Then click "make png". A PNG representation of your STL will appear. If your model is not showing up, try changing the "side" axis. This depends on how you set up your model.
Your dpi resolution is very important,too low the model will not be smooth enough, to much and it will take years) to calculate
First do a rough cut. Select your settings from the dropdown menu for the units in your STL, (mm or inches). rough cut
The default settings will load for a rough cut with a 1/8" bit in millimeters. If you want to use a smaller sized bit, you can change this value. Make sure the value is in millimeters. to path diameter
Use the settings chart above to adjust the settings.
If the top height of the wax is uneven, we recommend to machine 1 or 2mm of the surface to flatten the top.
The bottom height should be the height of your STL model. When you are finished, click "close".
Next - click "calculate" to generate the toolpath. You can have to wait,depending on your model to view the path in greater detail.
Before cutting we need to do "X" and "Y" origin to setup the start point in our piece of wax.
Manually zero out the Z axis until the endmill touch the wax smoothly.
Click "calculate" And then send the job to the machine / Save the file and load with the machine control panel
Rough Cut starting
Rough Cut finish
Do not turn off the machine
If you have to many chips/dust we need to clean to avoid a tool breakage.So pause the machine, take all the dust out and resume.
After the job completes,we create a finishing pass - select "finishing pass" from the dropdown.
You do not need to import / make a .png again.
If you changed the original bit diameter, for the rough cut, make sure to change it again. (it will default back to 1/8" when you change to the finishing cut settings.)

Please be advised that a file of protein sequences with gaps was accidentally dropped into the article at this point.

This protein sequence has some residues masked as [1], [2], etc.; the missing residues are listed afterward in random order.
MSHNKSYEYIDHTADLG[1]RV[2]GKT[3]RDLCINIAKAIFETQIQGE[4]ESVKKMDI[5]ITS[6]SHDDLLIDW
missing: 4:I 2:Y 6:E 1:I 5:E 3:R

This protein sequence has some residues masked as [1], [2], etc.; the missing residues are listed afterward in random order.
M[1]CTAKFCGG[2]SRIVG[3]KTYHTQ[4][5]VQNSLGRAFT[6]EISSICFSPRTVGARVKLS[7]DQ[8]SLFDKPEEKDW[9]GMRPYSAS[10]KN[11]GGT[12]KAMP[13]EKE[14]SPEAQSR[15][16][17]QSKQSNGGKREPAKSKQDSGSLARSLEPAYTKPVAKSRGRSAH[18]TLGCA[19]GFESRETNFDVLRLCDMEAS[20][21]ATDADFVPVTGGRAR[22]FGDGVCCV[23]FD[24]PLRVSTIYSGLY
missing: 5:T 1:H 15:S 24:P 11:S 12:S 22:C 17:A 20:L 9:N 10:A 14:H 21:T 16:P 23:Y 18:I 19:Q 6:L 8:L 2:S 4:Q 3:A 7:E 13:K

IF YOU CHANGED THE ENDMILL FOR A ROUND TYPE OR SMALLER ONE FOR THE FINISH CUT PASS YOU HAVE TO SETUP THE "Z" ORIGIN AGAIN.
Redoing the 'Z' origin with the round endmill (finish cut)
- Follow the steps above to set up and execute the finishing pass using the finishing pass settings.
The shinny looking is because the wax has already release silicone applied on it.
Step 3: Make a Mold from the Wax
Is better to get everything ready before opening our containers:
- Protect the table
- Take a weight/containers to measure your mixture
- Use gloves (recommended nitrile powder free ones, latex can produce allergy with extended use)
- Release agent (in this case silicone spray)
If you use spray silicone as release agent use mask to thon breath the vapors and wait 10 min after puring the mixture in to the mold
Mix silicone and pour into the wax mold - this will form a NEGATIVE mold with POSITIVE space.
- Really important to mix well the mixture and depends on the material vacuum degassing.
Mixing the mixture with the help of a driller.
Always check the MSDS and product specifications
If you use Oomoo
Equal parts A&B by volume Mix, mix, mix Demold in 75 minutes
If you use Mold Star 16 fast
Equal parts A&B by volume No vaccum degassing Mix, mix, mix (max 5 min) Demold in 30 minutes
ALWAYS READ THE INSTRUCTIONS AND THE MSDS of your choosen material.
Example of Molding in Mold Star 16 Fast
Example of Molding in Urathane Rubber (OOMOO mold will be blue)
If you have problems to release the mold help you with the air compressed gun, by blowing on the perimeter of the rubber.
Step 4: Cast Final Object
Fill the silicone mold with your casting material to make the final POSITIVE piece. This example shows two different castable materials:
Mixing instructions: http://plaster.com/mixing.html
SmoothCast 305 - Plastic - read the instructions for the material (on the box)- use mold release if casting in urathane rubber, if using OOMOO, you do not need a mold release.
Depending of your material you will need to use release agent on the mold.
Final Cast in SmoothCast 305 (white plastic)
Final Cast in Hydrostone
Tips and Tricks
- Don't forget that complex geometry will generate complex tool paths. Complex tool paths can take a very long time.
- It seems that bubbles form at right angles. Keep this in mind during design. Also, lots of 'local minimum' (aka lots of different dips and valleys) probably lend themselves to bubbles. Be aware!
- The walls of a flexible mold (aprox 0.3" thick) can bow outward when the material is poured in and can this give your final piece slightly rounded edges. If you are trying to assemble multiple pieces and tolerances are important, you might want to use a very thick flexible mold wall or consider other options.
- .stl not .STL
Original tutorial by: